Since the summer of 1991, I have been studying the genetics and molecular biology of the unicellular green alga, Chlamydomonas reinhardtii. This work is being done in collaboration with Carol Dieckmann, Telsa Mittlelmeier, and Mike Rice at the University of Arizona.
Chlamydomonas is a photosynthetic organism, so it is advantageous for the cell to be able to swim toward light at an appropriate level. At moderate light intensities, the cell swims toward the light (positive phototaxis). At high light intensities, the cell stops swimming briefly (photophobic behavior) and then swims away from the light (negative phototaxis). We are studying positive phototaxis using the tools of genetics and molecular biology. This problem can be broken down into three major areas of study: How does the cell perceive the direction and intensity of the light? How does the cell transmit the information about the light to the flagella? How do the flagella respond to that information?
What is currently known about light signal reception in Chlamydomonas?
The cell organelle that is responsible for light reception is the eyespot. This structure is located at a precise place in the cell and is thought to be composed of structures in the chloroplast and structures in the portion of the plasma membrane directly above chloroplast portion of the eyespot. The plasma membrane is thought to contain the pigment responsible for light reception, rhodopsin. This is the same pigment involved in vertebrate vision. The chloroplast portion of the eyespot is made up of 2-4 layers of lipid-carotenoid granules each separated by a layer of thylakoid membrane. This is what gives the eyespot its characteristic orange appearance in the light microscope. We are interested in how the eyespot is assembled because it is assembled in a precise place in the cell after each cell division and because it is assembled in two different cellular compartments: the chloroplast and the plasma membrane. We are taking a genetic approach to the problem. In the fall of 1991, we assembled a collection of 170 mutants that failed to swim toward light. Each of those mutants was examined by light microscopy to look for potential eyespot assembly mutants. We found 4 mutants with reduced (mini) eyespots, 5 mutants with multiple eyespots, and 16 mutants with no eyespots. We've done the basic genetics on these mutants and we know that all the mini-eyespot mutants are in a single complementation group and all the multi-eye mutants are in a second complementation group. The eyeless mutants fall into two complementation groups. One of these complementation groups is represented by a single mutant. The mini- and multi-eye mutants are located on the same linkage group (chromosome) as is the eyeless mutant with a single representative. The other eyeless complementation group is located on linkage group #10 and, until we got around to doing the genetics, we had assumed that our mutants were identical with the previously identified gene ey-1 (which also has an eyeless phenotype). Our new eyeless mutant complements ey-1 and its alleles ey-550 and ey-627. We're still trying to figure that one out because an ey-1 mutant crossed with our eyeless strains failed to produce wild type recombinants.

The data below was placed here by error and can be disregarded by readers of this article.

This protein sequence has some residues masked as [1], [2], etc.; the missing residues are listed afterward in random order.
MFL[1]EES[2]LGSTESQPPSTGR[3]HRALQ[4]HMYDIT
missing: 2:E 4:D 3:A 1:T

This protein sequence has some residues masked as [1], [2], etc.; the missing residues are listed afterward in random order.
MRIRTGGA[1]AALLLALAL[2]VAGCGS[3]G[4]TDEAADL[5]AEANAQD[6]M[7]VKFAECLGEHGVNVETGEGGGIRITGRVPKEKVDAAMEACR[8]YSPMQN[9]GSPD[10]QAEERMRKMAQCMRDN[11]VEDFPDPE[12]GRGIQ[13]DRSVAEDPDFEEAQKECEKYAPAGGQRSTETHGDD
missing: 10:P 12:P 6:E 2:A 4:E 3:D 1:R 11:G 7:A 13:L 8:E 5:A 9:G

Where is the project headed? What could you be a part of if this interests you?
Roberts DGW, Lamb MR, and Dieckmann CL. 2001. Characterization of the EYE2 gene required for eyespot assembly in Chlamydomonas reinhardtii. Genetics 158: 1037-1049.
Lamb MR, Dutcher SK, Worley CK, and Dieckmann CL. 1999. Eyespot-assembly mutants in Chlamydomonas reinhardtii. Genetics 153: 721-9.